All but one of the 247 MPs who retired or were defeated have picked up their redundancy cheques which range between pounds 43,860, a year's salary and half that amount, pounds 21,930.
According to the answer to a question by Viscount Exmouth in the House of Lords last week, 245 MPs have so far collected the money. Another, Sir Nicholas Baker, died during the election campaign. A vast majority of those leaving were Tories with 72 who retired and 127 who lost, while 36 Labour MPs also retired. Twelve MPs from the smaller parties also retired or were defeated.
Under the rules established in 1991, MPs receive a minimum of half a year's salary which is paid to all those who have served under 10 years. There is an incentive to retire between 55 and 64 as only MPs of that age and who have served more than 15 years get the full pay-off. Older MPs get less and those over 70 only receive 50 per cent however long they have served.
Ministers are entitled to a quarter of their ministerial salary, which ranges from pounds 100,000 to pounds 23,623 (or pounds 20,029 for whips) when they lose office in addition to their MP's pay off. According to the information given to Viscount Exmouth, some ministers are not entitled to a ministerial pay-off depending on their age, whether they have got another eligible post, or their previous office. Therefore 11 former ministers out of around 80 - John Major, Lord Mackay of Clashfern, Viscount Cranbourne, Earl Ferrers, Lord Strathclyde, Viscount Long, Baroness Trumpington, Sir Patrick Mayhew, Alastair Goodlad, Andrew Mackay and Bowen Wells - did not qualify.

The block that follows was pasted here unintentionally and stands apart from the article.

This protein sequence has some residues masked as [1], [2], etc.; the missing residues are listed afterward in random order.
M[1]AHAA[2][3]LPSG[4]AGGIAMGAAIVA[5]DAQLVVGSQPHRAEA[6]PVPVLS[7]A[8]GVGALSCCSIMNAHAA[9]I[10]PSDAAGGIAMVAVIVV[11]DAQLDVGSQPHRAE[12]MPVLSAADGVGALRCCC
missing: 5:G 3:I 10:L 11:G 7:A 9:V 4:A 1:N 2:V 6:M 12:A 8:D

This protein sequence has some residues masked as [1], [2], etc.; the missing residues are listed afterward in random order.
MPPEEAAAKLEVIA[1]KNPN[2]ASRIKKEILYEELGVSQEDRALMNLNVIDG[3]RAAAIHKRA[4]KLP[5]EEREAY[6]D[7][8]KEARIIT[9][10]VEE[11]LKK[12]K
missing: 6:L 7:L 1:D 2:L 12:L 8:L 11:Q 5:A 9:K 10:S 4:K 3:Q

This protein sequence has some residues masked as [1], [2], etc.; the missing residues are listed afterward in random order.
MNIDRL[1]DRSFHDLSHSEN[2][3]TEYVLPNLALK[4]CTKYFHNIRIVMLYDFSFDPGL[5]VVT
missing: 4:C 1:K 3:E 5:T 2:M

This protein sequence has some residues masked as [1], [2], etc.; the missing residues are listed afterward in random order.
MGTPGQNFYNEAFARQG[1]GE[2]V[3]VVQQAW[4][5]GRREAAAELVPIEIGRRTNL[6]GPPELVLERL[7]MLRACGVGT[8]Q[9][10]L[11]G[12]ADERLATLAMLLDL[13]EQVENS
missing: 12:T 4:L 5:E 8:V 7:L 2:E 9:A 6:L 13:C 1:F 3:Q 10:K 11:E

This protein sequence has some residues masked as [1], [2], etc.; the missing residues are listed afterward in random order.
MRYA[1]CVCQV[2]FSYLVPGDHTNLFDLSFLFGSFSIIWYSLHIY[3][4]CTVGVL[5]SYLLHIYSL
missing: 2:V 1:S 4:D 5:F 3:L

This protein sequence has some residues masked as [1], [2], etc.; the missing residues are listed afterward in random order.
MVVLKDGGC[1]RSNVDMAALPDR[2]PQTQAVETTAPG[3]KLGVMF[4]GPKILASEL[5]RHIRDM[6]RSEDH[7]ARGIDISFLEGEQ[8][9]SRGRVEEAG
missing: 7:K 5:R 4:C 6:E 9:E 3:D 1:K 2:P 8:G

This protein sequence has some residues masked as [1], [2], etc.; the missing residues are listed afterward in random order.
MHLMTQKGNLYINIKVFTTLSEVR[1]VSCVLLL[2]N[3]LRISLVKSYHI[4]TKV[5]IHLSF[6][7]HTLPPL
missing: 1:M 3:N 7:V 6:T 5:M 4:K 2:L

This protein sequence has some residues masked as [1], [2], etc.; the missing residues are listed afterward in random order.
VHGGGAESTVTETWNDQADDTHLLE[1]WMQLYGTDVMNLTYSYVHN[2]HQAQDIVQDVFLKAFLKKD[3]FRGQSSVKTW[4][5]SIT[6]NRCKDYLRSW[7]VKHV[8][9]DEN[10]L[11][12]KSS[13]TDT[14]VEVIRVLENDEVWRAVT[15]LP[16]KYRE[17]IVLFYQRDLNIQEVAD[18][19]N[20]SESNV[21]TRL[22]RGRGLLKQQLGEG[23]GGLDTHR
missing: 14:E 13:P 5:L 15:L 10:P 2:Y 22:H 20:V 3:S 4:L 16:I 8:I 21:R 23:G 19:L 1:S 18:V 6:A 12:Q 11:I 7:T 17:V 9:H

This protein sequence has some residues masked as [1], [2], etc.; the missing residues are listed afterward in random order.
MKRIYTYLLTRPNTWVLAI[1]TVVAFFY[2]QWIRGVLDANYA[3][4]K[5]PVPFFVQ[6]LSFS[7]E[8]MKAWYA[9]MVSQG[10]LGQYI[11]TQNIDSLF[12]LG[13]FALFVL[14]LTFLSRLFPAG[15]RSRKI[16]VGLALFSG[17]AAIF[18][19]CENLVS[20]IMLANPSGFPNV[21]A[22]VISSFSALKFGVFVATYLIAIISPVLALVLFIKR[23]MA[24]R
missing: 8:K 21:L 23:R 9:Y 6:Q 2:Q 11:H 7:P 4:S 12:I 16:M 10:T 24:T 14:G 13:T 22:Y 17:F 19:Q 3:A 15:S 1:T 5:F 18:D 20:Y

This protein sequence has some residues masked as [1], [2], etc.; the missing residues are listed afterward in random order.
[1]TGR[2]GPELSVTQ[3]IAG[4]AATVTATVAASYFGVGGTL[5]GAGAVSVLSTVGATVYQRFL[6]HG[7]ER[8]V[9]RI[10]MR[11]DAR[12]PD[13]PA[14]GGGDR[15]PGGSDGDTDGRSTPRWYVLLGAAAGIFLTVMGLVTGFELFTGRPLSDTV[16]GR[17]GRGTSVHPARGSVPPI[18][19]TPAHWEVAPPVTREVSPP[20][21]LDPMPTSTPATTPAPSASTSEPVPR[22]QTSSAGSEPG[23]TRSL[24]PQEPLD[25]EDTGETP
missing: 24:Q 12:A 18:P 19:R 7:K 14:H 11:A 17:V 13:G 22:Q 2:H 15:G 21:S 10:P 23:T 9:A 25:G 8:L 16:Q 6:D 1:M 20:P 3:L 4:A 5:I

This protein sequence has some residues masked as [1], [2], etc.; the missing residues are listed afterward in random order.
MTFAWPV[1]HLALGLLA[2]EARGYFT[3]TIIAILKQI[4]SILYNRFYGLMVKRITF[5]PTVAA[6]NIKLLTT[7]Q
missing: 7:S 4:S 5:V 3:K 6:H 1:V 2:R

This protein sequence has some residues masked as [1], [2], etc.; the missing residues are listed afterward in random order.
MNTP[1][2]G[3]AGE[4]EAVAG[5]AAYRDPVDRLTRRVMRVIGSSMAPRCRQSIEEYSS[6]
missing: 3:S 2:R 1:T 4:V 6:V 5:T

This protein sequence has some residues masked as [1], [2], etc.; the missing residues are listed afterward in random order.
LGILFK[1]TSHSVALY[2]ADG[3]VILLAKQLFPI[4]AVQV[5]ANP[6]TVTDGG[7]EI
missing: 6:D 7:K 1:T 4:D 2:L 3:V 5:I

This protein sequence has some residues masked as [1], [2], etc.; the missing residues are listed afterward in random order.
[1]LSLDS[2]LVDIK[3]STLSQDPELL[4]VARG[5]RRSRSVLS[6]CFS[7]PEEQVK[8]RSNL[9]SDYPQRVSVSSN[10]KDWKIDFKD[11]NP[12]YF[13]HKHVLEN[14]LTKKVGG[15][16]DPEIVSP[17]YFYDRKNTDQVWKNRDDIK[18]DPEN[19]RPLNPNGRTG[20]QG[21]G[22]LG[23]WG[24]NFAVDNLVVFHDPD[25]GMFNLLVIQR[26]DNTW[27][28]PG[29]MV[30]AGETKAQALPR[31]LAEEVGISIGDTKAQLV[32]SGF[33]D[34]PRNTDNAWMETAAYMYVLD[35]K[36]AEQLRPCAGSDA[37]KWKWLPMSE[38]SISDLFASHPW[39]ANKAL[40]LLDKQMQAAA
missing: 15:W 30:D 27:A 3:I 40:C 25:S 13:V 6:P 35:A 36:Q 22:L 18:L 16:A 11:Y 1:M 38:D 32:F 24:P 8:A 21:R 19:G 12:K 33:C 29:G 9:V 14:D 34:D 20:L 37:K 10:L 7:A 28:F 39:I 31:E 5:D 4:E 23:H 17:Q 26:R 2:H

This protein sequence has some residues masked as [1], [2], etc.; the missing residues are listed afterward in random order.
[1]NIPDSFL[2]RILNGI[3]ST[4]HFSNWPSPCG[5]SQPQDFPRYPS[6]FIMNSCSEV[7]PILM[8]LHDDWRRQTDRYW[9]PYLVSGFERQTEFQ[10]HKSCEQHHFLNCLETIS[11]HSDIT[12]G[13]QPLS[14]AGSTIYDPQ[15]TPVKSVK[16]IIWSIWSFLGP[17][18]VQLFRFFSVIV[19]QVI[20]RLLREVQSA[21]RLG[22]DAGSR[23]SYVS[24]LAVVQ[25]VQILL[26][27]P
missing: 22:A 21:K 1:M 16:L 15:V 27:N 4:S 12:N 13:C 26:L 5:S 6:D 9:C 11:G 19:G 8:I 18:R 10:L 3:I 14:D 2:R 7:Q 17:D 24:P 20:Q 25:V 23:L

Although William Hague is now the leader of the opposition, an official salaried post, because he took up the job more than three weeks after the election, he picked up just under pounds 11,000 - but returned the money. If he had got the job within three weeks of the general election, he would not have been entitled to any redundancy payment.
From the experience of many former MPs so far, they will need their redundancy money. Many still do not have jobs and the prospects, particularly for those who spent years of anonymity on the backbenches is not good.
The stars, of course, are doing fine and many are turning to the media for the income. Edwina Currie published one bonkbuster and has a contract for a second book. In July she is due to present a two hour current affairs programme on Radio 5 Live on Sunday mornings and a daily Channel 5 programme Espresso, a consumer affairs light entertainment programme.
Although Michael Portillo may have more long-term political ambitions, in the short term he is due to be presenting an item on a BBC television programme about one of his favourite country houses. And Kenneth Clarke, although still an MP may be missing his ministerial salary after two decades and has done some commentating for Sky News.
Many ex-MPs are doing "bits and pieces" such as John Bowis, the former health minister who says that he is working in the health field: "some work pays, some is just for expenses". He is also doing voluntary work in health "just to keep myself busy".
Others are taking it easily. Dame Angela Rumbold's secretary said that "she does not need to do much." However, several other MPs spoken to were reluctant to say what they were doing and in many cases it seemed because they were on the dole. But being Tories, they did not admit it.Reuse content